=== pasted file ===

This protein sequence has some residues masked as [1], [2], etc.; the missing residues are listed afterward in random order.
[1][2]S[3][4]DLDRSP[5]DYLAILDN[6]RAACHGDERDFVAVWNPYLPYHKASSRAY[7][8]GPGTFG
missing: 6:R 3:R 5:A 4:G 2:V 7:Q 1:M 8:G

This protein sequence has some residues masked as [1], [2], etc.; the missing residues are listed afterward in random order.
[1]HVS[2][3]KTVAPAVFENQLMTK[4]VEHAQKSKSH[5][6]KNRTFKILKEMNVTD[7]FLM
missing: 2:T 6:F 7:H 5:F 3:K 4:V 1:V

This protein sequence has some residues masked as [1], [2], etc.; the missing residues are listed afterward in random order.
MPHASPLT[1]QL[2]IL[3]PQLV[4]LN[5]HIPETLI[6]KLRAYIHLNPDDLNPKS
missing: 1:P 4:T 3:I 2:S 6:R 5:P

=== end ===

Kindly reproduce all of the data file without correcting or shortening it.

This protein sequence has some residues masked as [1], [2], etc.; the missing residues are listed afterward in random order.
[1][2]S[3][4]DLDRSP[5]DYLAILDN[6]RAACHGDERDFVAVWNPYLPYHKASSRAY[7][8]GPGTFG
missing: 6:R 3:R 5:A 4:G 2:V 7:Q 1:M 8:G

This protein sequence has some residues masked as [1], [2], etc.; the missing residues are listed afterward in random order.
[1]HVS[2][3]KTVAPAVFENQLMTK[4]VEHAQKSKSH[5][6]KNRTFKILKEMNVTD[7]FLM
missing: 2:T 6:F 7:H 5:F 3:K 4:V 1:V

This protein sequence has some residues masked as [1], [2], etc.; the missing residues are listed afterward in random order.
MPHASPLT[1]QL[2]IL[3]PQLV[4]LN[5]HIPETLI[6]KLRAYIHLNPDDLNPKS
missing: 1:P 4:T 3:I 2:S 6:R 5:P